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Swim Cap Startup Aims to Reduce Aquatic Head Injuries
Honeycomb design dissipates the shock of impacts.

Swim Cap Startup Aims to Reduce Aquatic Head Injuries

Their protective cap is the first major safety evolution in swim cap design in more than a century.

Swimming isn’t the most dangerous sport by any means. But with only a thin layer of latex to protect the heads of swimmers and other aquatic athletes, water sports surprisingly rank among the top 10 sports for head injuries, according to the American Association of Neurological Surgeons. In fact, “water sports account for 30 percent more emergency room visits than hockey, lacrosse and rugby combined,” says Theresa Finn, CEO and co-founder of Plymouth-based Hammer Head.

Founded in 2013, Hammer Head launched its protective swim cap this year after nearly five years of research and development. It’s the first major safety evolution in swim cap design in more than a century, says COO, co-founder and swim instructor David Burns.

Made from silicone and manufactured in the U.S., the cap has a half-inch honeycomb-like cushioned layer on the inside that absorbs impact when swimmers hit their heads on a pool wall or collide with other swimmers. Most head injuries occur during backstrokes, flip turns and swim practices, says Finn. “The company has patents pending in five countries on both its Honeycomb Impact Technology (HIT) and the cap’s design, which eliminates wrinkles that slow swimmers down.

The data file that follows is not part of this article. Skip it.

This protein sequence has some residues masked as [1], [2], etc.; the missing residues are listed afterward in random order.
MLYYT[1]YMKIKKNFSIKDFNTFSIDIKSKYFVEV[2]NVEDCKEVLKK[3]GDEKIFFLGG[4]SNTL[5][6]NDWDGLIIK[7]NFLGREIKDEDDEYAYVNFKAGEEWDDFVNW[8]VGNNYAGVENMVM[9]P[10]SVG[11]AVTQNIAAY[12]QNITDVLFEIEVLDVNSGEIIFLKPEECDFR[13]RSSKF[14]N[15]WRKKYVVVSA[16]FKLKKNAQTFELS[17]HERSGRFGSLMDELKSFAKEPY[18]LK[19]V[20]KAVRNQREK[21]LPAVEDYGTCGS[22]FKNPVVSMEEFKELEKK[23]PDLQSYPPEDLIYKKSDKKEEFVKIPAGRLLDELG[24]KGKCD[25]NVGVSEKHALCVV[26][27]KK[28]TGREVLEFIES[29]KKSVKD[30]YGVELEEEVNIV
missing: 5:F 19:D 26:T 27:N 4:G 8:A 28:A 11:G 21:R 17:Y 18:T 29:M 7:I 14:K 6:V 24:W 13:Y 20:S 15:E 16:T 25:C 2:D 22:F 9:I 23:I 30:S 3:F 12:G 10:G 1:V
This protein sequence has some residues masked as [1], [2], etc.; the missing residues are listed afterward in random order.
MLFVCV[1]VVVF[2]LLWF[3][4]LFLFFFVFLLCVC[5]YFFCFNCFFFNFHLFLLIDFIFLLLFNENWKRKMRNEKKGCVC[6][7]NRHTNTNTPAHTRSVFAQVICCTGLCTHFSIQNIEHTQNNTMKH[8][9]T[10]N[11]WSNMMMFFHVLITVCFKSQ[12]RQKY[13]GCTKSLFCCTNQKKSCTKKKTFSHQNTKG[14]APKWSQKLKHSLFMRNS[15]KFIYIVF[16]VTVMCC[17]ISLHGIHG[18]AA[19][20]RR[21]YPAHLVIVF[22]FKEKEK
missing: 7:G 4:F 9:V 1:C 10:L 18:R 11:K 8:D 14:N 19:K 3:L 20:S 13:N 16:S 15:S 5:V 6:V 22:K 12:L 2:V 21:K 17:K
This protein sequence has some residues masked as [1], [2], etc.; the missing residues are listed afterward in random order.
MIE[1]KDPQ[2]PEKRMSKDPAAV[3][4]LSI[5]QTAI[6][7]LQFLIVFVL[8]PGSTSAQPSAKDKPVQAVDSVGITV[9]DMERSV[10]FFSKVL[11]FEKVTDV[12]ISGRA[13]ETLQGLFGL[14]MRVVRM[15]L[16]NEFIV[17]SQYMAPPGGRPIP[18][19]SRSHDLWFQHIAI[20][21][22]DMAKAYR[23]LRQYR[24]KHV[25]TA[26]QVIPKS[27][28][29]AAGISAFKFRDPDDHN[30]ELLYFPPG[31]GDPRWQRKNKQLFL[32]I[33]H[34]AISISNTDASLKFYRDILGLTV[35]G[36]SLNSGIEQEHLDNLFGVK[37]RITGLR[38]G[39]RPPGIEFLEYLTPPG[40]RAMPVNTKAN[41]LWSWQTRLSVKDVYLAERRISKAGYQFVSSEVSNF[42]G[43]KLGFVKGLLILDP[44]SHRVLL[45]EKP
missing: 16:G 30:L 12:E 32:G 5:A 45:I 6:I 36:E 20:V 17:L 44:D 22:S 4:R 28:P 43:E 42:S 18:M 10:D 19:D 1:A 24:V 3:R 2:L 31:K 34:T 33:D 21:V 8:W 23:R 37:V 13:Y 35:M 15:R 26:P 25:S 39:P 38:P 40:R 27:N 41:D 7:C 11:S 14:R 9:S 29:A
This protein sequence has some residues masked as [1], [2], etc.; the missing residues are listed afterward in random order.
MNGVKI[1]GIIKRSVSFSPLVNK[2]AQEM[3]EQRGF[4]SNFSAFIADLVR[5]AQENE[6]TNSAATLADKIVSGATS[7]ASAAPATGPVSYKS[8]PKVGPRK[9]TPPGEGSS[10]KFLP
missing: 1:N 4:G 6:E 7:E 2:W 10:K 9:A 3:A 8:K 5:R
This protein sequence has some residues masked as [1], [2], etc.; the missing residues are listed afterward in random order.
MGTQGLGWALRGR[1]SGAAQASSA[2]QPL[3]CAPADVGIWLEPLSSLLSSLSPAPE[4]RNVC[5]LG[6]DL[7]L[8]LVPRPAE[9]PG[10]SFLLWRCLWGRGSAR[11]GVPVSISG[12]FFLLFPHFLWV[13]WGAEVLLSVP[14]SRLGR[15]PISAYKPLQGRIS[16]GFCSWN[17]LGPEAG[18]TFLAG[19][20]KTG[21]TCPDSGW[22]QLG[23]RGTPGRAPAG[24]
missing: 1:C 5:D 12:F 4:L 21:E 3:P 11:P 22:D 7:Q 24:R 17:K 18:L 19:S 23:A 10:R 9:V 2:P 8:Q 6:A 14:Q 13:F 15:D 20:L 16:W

Presales kicked off in February, and when shipping began in early May, Hammer Head had sold about 1,000 caps. “Orders came in from around the world,” says Burns, “including Canada, Australia and China.” The cap sells for $35.

Hammer Head says it is in discussions with USA Swimming, the governing body for competitive amateur swimming. Three-time Olympian Tom Malchow of St. Paul is a spokesman for the company. “I hope this cap becomes a requirement in early-level swim programs,” says Malchow. “I’ve seen the number of times my kids have hit their heads, and it doesn’t take a hard hit to have a big impact.”

Although swimming and aquatic sports are Hammer Head’s current focus, Burns says the company is searching for ways to incorporate its HIT technology into protective gear for other sports as well.